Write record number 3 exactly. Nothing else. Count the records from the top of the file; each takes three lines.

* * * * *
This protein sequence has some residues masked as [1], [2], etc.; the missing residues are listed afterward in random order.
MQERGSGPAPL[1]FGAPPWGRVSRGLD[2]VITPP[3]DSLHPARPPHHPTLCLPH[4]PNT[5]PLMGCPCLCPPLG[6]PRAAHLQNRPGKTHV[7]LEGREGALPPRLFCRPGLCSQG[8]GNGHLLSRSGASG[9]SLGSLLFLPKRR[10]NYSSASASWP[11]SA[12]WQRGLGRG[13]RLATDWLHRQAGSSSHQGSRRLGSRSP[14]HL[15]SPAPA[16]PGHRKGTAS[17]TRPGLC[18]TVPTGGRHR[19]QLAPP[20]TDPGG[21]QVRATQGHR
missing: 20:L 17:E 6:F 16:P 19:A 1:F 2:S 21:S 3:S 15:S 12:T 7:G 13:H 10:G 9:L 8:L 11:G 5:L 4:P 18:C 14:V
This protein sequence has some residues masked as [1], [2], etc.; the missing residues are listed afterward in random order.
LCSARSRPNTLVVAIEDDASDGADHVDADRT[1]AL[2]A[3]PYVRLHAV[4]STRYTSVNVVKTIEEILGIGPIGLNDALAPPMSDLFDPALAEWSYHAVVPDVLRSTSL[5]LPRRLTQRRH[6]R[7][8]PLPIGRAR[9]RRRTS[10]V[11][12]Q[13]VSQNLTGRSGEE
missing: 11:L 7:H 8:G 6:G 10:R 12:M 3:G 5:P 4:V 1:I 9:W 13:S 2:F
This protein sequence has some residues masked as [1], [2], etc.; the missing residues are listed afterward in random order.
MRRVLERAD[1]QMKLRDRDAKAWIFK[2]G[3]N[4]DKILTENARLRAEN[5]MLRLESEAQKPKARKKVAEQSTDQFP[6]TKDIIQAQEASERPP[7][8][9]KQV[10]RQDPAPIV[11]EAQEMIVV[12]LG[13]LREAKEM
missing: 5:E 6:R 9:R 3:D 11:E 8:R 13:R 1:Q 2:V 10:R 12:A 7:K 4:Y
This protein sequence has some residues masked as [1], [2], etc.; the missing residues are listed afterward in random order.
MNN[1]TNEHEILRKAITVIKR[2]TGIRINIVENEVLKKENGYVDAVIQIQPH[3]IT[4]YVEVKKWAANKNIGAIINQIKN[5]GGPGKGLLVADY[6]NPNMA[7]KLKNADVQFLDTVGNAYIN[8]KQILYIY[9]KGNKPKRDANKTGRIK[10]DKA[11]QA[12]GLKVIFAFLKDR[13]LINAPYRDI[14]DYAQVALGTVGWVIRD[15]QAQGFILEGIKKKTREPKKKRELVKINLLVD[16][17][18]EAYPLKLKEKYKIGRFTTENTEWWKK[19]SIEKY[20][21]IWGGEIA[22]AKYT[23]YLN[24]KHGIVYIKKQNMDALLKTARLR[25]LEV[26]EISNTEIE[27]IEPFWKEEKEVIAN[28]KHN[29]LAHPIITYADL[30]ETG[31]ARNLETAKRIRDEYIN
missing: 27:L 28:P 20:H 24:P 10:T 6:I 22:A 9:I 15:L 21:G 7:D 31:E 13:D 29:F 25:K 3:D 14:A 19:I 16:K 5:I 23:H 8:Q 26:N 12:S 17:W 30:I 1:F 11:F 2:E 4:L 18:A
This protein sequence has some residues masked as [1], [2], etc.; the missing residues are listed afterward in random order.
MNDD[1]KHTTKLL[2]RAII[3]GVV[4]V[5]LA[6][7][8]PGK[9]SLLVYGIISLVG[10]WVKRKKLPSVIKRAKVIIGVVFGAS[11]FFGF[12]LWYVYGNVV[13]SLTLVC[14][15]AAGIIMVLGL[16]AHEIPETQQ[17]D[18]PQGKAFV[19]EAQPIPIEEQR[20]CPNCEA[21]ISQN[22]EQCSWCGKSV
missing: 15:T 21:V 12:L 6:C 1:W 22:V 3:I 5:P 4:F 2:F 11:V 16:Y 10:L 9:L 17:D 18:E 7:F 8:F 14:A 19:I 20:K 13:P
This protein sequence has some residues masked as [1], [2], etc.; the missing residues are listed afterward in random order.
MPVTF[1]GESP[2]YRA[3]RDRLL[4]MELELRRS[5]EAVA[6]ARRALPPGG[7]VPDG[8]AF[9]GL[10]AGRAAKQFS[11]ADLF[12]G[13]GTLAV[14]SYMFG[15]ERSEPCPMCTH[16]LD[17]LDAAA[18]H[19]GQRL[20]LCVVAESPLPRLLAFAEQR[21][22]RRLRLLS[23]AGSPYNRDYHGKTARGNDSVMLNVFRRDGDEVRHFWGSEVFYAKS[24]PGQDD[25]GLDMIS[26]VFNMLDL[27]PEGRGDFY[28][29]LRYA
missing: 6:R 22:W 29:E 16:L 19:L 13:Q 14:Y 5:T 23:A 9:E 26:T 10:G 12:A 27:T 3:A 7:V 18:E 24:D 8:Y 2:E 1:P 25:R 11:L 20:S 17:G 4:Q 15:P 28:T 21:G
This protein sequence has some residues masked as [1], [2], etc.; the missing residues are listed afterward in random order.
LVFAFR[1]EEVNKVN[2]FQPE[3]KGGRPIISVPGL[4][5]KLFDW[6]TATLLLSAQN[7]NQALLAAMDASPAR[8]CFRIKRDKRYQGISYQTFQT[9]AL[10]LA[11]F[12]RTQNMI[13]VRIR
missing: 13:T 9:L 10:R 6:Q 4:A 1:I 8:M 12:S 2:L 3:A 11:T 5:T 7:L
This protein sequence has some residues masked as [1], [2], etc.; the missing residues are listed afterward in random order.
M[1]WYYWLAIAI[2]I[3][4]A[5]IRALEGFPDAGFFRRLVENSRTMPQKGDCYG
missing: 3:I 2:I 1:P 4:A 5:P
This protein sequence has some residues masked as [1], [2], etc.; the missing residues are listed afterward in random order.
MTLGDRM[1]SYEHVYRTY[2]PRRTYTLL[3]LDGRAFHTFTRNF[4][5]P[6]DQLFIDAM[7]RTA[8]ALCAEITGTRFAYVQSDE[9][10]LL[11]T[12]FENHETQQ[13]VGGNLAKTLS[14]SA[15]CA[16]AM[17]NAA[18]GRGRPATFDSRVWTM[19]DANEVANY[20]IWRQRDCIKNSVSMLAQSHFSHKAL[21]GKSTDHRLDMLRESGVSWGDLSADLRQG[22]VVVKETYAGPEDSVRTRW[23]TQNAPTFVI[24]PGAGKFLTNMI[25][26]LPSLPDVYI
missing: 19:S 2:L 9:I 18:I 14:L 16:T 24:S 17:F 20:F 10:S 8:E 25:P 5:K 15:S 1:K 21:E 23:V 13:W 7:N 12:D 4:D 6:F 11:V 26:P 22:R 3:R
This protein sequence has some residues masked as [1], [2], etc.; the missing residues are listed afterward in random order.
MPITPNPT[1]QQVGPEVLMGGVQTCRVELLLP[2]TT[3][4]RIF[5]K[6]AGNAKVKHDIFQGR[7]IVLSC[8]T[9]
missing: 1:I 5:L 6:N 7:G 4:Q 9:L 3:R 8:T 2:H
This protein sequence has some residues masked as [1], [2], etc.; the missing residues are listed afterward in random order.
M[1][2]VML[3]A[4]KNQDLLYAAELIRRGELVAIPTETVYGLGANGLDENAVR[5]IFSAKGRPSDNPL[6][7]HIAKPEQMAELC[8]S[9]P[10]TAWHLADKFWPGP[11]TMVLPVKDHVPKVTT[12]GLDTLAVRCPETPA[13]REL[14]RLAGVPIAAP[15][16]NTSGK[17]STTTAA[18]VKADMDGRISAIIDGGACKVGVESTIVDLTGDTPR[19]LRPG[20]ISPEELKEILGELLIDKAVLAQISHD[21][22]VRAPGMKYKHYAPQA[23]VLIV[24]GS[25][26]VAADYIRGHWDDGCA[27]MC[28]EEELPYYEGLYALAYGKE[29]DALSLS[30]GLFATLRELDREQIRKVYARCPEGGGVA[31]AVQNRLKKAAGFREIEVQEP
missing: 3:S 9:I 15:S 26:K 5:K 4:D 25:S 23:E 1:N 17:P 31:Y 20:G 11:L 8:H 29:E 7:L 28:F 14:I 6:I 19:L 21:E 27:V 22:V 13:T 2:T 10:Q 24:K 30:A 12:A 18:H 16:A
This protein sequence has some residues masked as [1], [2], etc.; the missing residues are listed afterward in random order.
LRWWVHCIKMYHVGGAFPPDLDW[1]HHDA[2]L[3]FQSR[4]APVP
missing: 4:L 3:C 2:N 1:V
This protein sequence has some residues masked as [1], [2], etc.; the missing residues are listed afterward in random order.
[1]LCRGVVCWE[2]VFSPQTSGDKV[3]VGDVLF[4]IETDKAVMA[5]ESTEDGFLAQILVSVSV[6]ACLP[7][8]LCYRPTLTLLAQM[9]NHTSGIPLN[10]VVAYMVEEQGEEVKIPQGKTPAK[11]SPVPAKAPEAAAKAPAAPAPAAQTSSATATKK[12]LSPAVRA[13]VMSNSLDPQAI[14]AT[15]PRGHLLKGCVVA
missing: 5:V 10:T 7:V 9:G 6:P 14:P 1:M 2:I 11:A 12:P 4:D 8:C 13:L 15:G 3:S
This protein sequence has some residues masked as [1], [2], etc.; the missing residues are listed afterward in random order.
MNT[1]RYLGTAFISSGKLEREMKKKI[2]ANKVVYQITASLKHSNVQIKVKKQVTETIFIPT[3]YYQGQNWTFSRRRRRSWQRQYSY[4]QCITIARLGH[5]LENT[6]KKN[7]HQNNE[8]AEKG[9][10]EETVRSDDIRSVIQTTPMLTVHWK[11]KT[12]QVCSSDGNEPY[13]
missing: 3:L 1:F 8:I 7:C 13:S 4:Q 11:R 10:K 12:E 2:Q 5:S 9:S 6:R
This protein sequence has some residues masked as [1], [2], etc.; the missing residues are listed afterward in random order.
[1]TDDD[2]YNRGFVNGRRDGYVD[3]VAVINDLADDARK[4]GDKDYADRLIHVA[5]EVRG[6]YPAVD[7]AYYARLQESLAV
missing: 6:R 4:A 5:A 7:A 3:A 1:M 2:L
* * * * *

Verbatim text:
This protein sequence has some residues masked as [1], [2], etc.; the missing residues are listed afterward in random order.
MRRVLERAD[1]QMKLRDRDAKAWIFK[2]G[3]N[4]DKILTENARLRAEN[5]MLRLESEAQKPKARKKVAEQSTDQFP[6]TKDIIQAQEASERPP[7][8][9]KQV[10]RQDPAPIV[11]EAQEMIVV[12]LG[13]LREAKEM
missing: 5:E 6:R 9:R 3:D 11:E 8:R 13:R 1:Q 2:V 10:R 12:A 7:K 4:Y